According to catastrophe modeling firm AIR Worldwide, the largest earthquake to strike Virginia in more than a century rattled buildings in downtown Richmond and caused evacuations across the east coast today.
A strong earthquake struck at 17:51 UTC (1:51 p.m. local time) near Mineral, Virginia, a town with a population of about 500. The epicenter was about 40 miles northwest of the state capital, Richmond, and about 83 miles southwest of Washington, DC. The USGS issued a preliminary magnitude estimate of 5.8, revised it upward to 5.9, and subsequently downward again to 5.8. Focal depth has been estimated at 3.7 miles.
Ground shaking was felt up and down the East Coast, and as far north as Toronto and as far south as North Carolina. According to AIR, the dense rock of the central and eastern United States can propagate seismic energy more efficiently and therefore over a much larger area than in the plate boundary region of the western United States.
At this level of ground motion, there should be minimal structural damage to buildings, according to AIR. Nonstructural damage in the form of superficial cracks in the concrete and stucco walls of engineered structures is possible. However, there could be more significant damage to the historical unreinforced masonry buildings in Virginia, which are characterized by their limited ability to resist earthquake lateral loads without cracking.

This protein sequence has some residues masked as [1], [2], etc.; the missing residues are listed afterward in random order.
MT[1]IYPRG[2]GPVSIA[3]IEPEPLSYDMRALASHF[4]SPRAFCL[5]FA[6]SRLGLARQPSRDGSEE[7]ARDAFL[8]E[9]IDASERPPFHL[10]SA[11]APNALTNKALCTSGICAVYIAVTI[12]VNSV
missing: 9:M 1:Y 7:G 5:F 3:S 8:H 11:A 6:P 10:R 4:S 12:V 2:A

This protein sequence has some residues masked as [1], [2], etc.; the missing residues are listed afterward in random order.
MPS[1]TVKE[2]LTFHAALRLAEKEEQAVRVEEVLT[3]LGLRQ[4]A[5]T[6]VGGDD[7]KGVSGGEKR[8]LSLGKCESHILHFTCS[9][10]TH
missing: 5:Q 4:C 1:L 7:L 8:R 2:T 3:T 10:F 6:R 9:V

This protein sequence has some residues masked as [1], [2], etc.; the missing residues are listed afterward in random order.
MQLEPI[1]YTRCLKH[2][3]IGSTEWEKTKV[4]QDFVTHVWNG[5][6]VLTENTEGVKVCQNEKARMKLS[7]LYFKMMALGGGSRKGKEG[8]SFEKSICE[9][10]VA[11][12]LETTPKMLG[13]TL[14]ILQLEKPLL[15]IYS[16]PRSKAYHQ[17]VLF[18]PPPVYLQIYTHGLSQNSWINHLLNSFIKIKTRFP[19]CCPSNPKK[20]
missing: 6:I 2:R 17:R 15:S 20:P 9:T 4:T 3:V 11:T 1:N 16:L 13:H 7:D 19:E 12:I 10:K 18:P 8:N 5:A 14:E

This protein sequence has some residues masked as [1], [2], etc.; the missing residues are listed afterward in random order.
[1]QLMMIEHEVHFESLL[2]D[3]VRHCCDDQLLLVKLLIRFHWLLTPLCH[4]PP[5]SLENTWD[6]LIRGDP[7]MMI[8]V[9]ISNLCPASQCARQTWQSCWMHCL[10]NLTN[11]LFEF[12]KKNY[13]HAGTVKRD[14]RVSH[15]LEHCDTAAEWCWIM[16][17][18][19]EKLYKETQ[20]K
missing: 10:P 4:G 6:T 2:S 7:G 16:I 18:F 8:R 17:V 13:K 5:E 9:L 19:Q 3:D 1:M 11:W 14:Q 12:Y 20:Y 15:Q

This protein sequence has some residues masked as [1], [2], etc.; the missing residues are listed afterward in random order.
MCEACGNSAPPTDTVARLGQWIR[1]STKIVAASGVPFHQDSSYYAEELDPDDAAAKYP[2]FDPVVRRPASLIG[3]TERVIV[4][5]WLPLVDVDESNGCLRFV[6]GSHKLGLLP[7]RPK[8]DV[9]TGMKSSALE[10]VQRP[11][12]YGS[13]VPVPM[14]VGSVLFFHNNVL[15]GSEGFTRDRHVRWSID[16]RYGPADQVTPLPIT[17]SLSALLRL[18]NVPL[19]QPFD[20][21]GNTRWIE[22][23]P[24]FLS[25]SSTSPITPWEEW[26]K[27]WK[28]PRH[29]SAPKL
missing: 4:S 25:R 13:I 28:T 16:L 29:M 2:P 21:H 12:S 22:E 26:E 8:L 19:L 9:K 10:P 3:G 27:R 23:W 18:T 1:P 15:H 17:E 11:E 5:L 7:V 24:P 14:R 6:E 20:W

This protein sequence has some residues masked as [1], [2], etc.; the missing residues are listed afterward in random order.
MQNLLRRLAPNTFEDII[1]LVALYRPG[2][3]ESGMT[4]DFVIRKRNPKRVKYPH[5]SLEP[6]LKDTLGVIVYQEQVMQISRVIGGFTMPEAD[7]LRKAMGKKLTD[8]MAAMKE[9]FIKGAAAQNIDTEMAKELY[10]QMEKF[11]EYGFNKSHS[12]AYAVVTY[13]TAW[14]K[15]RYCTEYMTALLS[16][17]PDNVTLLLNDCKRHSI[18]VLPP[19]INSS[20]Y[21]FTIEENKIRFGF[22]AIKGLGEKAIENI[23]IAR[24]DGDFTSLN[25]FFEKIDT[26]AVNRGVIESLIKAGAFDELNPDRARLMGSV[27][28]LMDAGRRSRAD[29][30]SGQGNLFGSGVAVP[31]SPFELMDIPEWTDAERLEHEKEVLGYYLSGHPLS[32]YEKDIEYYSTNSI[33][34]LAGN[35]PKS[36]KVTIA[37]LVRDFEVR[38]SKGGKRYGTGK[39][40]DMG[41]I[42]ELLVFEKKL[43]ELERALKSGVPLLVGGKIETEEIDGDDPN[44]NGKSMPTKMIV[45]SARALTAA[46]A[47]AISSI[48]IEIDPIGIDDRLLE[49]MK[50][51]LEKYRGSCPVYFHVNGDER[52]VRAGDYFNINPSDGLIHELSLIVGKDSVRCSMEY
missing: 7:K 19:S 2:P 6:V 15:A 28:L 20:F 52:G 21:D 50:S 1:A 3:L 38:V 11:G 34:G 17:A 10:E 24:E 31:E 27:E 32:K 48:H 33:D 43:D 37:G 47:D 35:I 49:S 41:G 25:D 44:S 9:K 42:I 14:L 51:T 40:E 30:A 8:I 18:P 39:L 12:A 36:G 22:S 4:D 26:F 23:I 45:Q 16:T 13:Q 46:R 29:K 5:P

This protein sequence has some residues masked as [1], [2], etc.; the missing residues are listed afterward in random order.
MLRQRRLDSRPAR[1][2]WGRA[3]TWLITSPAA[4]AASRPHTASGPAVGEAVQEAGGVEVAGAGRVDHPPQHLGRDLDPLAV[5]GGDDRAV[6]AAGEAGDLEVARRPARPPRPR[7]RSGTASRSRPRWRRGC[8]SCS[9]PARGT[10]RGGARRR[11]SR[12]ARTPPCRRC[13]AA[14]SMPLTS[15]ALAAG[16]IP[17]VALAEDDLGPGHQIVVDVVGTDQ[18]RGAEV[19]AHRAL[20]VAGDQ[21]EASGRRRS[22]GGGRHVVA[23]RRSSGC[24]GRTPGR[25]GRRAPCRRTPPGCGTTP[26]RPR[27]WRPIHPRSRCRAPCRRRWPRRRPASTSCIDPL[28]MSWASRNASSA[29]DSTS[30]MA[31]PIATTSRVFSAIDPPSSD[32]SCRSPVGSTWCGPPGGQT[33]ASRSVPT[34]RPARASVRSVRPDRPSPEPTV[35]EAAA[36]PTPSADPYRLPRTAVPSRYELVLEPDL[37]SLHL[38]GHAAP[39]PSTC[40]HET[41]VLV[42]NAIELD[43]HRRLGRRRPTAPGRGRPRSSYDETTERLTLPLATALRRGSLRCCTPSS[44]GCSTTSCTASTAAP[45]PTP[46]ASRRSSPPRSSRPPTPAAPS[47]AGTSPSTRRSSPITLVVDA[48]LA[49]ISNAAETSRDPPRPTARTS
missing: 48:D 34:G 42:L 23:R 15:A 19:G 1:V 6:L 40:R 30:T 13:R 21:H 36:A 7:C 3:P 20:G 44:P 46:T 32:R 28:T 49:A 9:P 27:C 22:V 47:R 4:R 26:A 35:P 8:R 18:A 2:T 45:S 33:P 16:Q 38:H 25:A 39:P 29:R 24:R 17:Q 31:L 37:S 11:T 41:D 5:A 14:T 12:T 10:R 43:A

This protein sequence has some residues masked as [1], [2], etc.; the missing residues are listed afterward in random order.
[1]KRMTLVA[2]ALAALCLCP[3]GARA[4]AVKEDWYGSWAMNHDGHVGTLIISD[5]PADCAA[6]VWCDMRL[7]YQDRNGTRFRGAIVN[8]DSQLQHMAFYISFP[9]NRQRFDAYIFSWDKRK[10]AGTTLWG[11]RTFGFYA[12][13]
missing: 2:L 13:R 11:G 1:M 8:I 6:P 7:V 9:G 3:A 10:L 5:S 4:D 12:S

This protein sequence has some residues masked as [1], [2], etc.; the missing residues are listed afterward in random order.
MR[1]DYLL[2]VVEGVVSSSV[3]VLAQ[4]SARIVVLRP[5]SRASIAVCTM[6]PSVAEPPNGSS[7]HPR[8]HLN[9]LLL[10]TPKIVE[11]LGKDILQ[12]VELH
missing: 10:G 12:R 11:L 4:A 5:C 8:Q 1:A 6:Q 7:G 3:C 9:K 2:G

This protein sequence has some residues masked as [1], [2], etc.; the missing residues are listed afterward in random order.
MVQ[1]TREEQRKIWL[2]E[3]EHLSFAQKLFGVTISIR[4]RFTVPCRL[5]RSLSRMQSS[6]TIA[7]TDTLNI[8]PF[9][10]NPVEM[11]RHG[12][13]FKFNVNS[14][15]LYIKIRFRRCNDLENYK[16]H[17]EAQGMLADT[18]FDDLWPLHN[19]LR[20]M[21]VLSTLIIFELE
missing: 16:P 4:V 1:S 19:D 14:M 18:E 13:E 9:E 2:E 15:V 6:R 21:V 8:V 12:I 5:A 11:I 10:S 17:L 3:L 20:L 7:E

According to AIR, the eastern United States has been the site of strong intraplate earthquakes. They are rare compared to the west coast; most earthquakes in the region have small magnitudes and are not widely felt. However, seismic activity is persistent. This is the largest event to strike the area since 1897, when a magnitude 5.9 temblor hit Giles County and was felt in 12 states.
AIR is analyzing the currently available seismological information for this event and will provide further information if warranted